Going mobile at Flow
The Flow web development team is currently going through a major transition to “mobile first” thinking in terms of design, programming and content.
Why mobile first? Across many of the sites we develop and manage, mobile and tablet visitor numbers are rising steeply, combining to about 35% to 45% of all traffic (up from about 10% to 15% in 2012).
Social media is one of the large drivers of this trend, with most social media interactions now occurring on mobile devices. Other reasons include better devices and faster and cheaper internet for mobile users, both locally and abroad.
This means that before the end of 2015, many of our clients’ websites will be viewed more on mobile devices than on desktop machines.
Below are some of the ways we are responding to this new reality.
Responsive design by default
Every website we build is now responsive. We don’t see it as an “add-on” anymore; it is now an intrinsic part of our development process. Responsive websites adapt to the size of the device that you’re using. The result is that the website looks great on any size of mobile, tablet or desktop device.
A good example of a responsive site is the Reunion Island blog we recently launched. If you make your browser window smaller, you will see the site automatically adapt to the size of the screen.
In the traditional web development process, mobile was seen as the last step: build the desktop-based site and then adapt it to the mobile version. Today, mobile comes first, and not just because it’s likely to become the dominant form of web browsing.
Designing for mobile first forces us to consider the core content and functionality of the website. If you can solve the usability and site architecture at the mobile stage, the desktop version follows naturally.
Not that mobile and desktop code differ significantly – the variations we do for the desktop version of the site amount to less than 10% of the site code.
Backing mobile web over native apps
We believe in the power of the mobile web. Native apps (those are mobile apps that you install through an app store on the respective platform) are currently faster and more feature-rich than their mobile web counterparts. But we’re seeing the gap closing every day, with more phone features – such as geolocation and the phone’s camera – being made available to mobile browsers.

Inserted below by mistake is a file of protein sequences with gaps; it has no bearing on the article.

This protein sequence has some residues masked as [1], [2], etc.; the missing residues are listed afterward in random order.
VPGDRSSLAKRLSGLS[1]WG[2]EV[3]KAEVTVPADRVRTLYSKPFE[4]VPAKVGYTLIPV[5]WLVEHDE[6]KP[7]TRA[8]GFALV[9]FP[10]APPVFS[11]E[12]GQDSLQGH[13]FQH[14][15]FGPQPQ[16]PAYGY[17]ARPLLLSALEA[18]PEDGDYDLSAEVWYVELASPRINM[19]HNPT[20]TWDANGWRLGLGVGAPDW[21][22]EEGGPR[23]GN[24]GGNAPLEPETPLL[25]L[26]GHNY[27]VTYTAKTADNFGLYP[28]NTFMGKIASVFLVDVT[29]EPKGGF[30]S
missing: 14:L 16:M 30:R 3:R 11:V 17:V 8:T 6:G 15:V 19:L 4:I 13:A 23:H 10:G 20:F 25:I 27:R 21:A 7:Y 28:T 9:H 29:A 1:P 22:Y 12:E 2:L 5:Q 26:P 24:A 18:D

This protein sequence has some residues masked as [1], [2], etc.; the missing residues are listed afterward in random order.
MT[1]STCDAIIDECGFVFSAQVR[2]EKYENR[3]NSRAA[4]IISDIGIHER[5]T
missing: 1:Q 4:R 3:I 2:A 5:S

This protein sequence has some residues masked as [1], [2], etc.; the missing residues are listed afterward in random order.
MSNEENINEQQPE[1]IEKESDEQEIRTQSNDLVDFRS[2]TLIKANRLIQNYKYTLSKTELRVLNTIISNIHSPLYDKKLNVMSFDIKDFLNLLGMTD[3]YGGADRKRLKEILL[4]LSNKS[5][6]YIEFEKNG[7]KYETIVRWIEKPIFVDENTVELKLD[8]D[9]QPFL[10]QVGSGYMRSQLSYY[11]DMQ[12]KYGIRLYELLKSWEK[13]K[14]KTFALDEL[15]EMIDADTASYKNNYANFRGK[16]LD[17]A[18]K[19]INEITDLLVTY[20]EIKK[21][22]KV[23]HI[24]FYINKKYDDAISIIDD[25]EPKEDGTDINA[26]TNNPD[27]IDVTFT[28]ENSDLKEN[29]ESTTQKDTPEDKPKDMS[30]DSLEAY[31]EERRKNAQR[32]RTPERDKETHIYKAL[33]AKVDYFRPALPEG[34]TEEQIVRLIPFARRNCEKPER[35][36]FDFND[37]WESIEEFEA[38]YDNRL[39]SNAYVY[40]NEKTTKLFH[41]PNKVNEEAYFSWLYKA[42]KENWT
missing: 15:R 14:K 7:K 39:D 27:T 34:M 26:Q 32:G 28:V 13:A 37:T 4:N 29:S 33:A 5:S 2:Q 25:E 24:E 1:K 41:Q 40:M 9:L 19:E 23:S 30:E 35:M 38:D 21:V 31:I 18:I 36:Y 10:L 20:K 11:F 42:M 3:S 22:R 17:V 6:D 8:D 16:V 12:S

The benefit of mobile web is that the app is instantly accessible (no store download needed), indexable by Google and still viewable on a desktop device. See, for instance, our recent build of the St Stithians Easter Festival website and our dedicated mobile app for the Table Mountain Aerial Cableway.
Using mobile stats to drive future decisions
Google Analytics enables us to understand trends in mobile. Below are May 2014 stats from a selection of websites we maintain:
|Destination marketing organisation||55.23%||35.20%||9.57%|
What types of devices do mobile users use? iOS (Apple’s operating system) and Android dominate with about 60% of the market, with Blackberry in steep decline (14%) and the Windows Phone hardly making an impression (about 1% to 2%).
In 12 to 24 months, your website will most probably be getting more traffic from mobile users than from desktop users. Is your website geared for this? We’re ready to help you make the change – contact us at firstname.lastname@example.org to discuss upgrading your current site or building a new one for the mobile future.